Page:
A prospective evaluation of urine microscopy in septic and non-septic acute kidney injury

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Abstract

Background.

Sepsis is the most common trigger for acute kidney injury (AKI) in critically ill patients. We sought to determine whether there are unique patterns to urine sediment in septic compared with non-septic AKI.

Methods.

Prospective two center cohort study of adult critically ill patients with septic and non-septic AKI, defined by the RIFLE criteria. Eligible patients had clinical, physiologic and laboratory data extracted. Blood and urine were sampled for urine biochemistry, microscopy and neutrophil gelatinase-associated lipocalin (NGAL). A urine microscopy score (UMS) was derived based on the observed quantification of renal tubular cells and casts in the sediment. The UMS was compared between septic and non-septic AKI and correlated with NGAL, worsening AKI, renal replacement therapy (RRT) and hospital mortality.

Results.

Eighty-three patients were enrolled. Mean (SD) age was 64.3 (16.6) years, 60.2% were male, Charlson comorbidity score was 3.3 (2.8) and Acute Physiology and Chronic Health Evaluation II score was 21.4 (7.6). Septic AKI was present in 43 patients (51.8%). RIFLE class at enrollment was not different between groups (P = 0.43). Septic AKI was associated with higher UMS compared with non-septic AKI (P = 0.001). There was no correlation between UMS and fractional excretion of sodium (FeNa) or fractional excretion of urea (FeU). Elevated urine NGAL (uNGAL) correlated with higher UMS (P = 0.0003), while correlation with plasma NGAL was modest (P = 0.05). Worsening AKI occurred in 22.9% with no difference between septic and non-septic groups. A UMS score ≥3 was associated with increased odds of worsening AKI [adjusted odds ratio 8.0; 95% confidence intervals (CI), 1.03–62.5, P = 0.046]. For a UMS ≥3, sensitivity and specificity were 0.67 (95% CI, 0.39–0.86) and 0.95 (0.84–0.99) and positive and negative predictive values were 0.80 (0.49–0.94) and 0.91 (0.78–0.96) for detecting worsening AKI, respectively. While there were no differences between septic and non-septic AKI, higher UMS correlated with need for RRT (15.7%, P = 0.02) and in-hospital death (30.1%, P = 0.01); however, this did not persist in multivariable analysis.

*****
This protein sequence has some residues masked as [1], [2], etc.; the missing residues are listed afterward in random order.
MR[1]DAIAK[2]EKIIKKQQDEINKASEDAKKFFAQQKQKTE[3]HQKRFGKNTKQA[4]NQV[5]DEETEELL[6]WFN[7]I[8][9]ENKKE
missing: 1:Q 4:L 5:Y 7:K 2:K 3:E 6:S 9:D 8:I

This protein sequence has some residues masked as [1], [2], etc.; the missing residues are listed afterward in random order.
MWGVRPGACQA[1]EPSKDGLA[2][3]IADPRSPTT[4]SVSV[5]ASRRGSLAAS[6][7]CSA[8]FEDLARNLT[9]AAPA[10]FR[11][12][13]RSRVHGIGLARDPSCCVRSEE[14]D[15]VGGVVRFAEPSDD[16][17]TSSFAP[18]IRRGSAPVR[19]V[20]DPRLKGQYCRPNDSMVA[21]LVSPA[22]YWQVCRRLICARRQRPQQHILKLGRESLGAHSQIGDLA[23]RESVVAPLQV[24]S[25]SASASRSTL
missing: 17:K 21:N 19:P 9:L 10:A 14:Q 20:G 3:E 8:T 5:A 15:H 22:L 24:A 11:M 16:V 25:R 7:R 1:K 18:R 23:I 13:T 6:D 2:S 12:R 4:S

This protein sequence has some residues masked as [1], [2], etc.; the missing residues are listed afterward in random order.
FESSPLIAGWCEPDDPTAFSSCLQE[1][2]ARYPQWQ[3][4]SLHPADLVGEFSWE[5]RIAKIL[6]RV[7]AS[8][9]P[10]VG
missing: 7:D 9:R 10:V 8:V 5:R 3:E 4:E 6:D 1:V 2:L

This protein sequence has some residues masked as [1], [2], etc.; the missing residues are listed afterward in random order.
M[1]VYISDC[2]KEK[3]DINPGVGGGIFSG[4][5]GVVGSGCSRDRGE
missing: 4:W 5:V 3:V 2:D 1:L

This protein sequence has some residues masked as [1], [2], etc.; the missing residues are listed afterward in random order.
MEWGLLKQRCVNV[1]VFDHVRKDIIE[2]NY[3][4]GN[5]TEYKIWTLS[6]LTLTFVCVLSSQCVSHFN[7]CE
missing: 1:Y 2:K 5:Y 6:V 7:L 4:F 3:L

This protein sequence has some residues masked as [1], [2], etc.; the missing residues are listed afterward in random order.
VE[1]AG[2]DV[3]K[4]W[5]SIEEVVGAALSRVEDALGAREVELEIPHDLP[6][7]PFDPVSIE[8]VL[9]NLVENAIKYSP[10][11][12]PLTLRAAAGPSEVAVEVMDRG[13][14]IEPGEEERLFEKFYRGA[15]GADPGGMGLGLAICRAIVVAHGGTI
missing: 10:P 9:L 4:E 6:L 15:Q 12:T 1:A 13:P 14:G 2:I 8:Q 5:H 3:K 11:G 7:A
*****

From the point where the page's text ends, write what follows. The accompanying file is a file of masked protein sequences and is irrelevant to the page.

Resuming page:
Conclusions.

Septic AKI is associated with greater urine microscopy evidence of kidney injury compared with non-septic AKI, despite similar severity of AKI. A UMS ≥3 correlated with higher uNGAL and was predictive of worsening AKI. Urine microscopy may have a complementary role for discerning septic from non-septic AKI, discriminating severity and predicting worsening AKI in critically ill patients.

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